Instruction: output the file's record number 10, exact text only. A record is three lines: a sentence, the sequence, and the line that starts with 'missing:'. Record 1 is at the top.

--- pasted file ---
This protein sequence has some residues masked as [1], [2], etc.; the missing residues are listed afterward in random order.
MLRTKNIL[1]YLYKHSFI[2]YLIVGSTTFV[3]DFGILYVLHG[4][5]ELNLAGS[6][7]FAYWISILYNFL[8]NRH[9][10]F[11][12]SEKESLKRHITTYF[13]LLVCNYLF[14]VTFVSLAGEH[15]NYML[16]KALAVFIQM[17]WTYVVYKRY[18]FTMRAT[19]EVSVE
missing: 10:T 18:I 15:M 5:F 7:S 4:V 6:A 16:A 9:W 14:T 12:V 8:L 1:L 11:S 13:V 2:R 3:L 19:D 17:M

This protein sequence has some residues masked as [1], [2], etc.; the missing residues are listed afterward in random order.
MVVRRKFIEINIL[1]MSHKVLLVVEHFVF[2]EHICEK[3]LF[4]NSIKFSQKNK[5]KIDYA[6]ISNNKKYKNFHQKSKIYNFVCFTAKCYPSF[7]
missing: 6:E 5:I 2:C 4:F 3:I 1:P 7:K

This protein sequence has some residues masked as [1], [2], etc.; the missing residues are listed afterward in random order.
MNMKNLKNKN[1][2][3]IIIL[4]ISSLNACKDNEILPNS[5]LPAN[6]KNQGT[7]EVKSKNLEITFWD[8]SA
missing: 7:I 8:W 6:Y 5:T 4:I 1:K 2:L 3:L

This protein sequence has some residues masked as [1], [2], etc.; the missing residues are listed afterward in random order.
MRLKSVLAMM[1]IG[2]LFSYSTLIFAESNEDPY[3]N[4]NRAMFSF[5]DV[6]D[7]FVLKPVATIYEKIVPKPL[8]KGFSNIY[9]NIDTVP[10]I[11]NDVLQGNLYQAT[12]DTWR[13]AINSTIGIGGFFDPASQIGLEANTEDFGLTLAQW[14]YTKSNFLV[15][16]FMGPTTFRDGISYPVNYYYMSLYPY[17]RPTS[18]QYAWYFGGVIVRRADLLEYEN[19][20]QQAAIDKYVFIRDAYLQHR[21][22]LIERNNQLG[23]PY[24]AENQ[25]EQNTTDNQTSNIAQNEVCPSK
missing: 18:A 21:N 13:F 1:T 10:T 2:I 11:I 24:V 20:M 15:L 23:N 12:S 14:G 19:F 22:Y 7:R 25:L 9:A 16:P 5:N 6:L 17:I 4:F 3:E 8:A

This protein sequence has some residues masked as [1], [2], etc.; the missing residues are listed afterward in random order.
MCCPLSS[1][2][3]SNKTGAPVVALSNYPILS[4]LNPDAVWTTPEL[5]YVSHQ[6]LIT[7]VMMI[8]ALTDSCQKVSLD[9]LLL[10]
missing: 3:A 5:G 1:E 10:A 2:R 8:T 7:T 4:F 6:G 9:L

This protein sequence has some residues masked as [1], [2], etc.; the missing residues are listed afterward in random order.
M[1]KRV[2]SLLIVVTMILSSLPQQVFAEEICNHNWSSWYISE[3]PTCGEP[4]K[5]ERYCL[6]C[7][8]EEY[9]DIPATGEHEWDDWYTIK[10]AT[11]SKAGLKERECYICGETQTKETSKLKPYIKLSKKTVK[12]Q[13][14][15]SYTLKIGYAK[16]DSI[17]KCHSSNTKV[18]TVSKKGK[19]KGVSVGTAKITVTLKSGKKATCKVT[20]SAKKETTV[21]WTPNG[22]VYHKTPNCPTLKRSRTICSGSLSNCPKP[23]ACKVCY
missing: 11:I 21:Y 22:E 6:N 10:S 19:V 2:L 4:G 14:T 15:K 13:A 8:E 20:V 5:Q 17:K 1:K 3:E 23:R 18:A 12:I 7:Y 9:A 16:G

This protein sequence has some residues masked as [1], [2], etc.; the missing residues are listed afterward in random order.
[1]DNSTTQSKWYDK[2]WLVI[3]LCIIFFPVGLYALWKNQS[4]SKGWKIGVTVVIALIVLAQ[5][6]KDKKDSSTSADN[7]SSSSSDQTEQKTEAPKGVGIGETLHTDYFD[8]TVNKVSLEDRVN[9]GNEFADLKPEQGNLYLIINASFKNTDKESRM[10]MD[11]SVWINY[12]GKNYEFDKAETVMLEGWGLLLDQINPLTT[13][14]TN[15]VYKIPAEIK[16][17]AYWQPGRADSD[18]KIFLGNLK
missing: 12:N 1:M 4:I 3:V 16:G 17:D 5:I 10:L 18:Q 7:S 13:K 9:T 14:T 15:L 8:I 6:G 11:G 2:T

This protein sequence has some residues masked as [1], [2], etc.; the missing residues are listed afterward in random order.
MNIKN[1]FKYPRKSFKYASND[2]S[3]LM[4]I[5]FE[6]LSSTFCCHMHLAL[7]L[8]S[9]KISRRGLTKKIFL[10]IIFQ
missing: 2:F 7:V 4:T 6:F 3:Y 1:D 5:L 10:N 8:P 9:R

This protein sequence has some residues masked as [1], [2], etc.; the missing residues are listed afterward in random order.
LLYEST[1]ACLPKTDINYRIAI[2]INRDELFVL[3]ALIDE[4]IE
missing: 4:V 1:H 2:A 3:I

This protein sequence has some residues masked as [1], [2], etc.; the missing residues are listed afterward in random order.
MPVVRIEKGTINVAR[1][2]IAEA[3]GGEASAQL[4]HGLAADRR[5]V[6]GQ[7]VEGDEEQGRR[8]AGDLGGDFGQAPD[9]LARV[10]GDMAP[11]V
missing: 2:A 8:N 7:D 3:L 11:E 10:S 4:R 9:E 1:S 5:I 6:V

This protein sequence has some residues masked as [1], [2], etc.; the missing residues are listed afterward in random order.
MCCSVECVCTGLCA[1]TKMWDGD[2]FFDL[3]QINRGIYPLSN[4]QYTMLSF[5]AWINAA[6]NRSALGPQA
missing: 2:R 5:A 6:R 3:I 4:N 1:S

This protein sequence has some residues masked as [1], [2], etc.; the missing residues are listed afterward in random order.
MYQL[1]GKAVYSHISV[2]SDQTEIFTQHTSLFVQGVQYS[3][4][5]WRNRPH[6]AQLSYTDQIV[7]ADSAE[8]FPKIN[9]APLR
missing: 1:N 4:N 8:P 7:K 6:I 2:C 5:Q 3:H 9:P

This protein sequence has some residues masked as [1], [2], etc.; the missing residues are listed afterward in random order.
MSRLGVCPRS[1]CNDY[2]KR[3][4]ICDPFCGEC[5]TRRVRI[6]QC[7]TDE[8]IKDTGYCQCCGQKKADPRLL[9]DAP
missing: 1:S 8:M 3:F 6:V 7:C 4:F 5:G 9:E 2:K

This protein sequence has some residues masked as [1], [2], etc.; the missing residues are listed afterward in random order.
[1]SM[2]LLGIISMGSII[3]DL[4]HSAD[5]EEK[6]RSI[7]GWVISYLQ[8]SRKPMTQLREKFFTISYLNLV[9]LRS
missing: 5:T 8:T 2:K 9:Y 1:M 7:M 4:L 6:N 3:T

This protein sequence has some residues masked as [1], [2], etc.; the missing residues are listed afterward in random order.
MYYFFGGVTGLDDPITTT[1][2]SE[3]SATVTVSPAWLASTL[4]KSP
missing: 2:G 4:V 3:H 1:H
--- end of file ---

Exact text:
This protein sequence has some residues masked as [1], [2], etc.; the missing residues are listed afterward in random order.
MPVVRIEKGTINVAR[1][2]IAEA[3]GGEASAQL[4]HGLAADRR[5]V[6]GQ[7]VEGDEEQGRR[8]AGDLGGDFGQAPD[9]LARV[10]GDMAP[11]V
missing: 2:A 8:N 7:D 3:L 11:E 10:S 4:R 9:E 1:S 5:I 6:V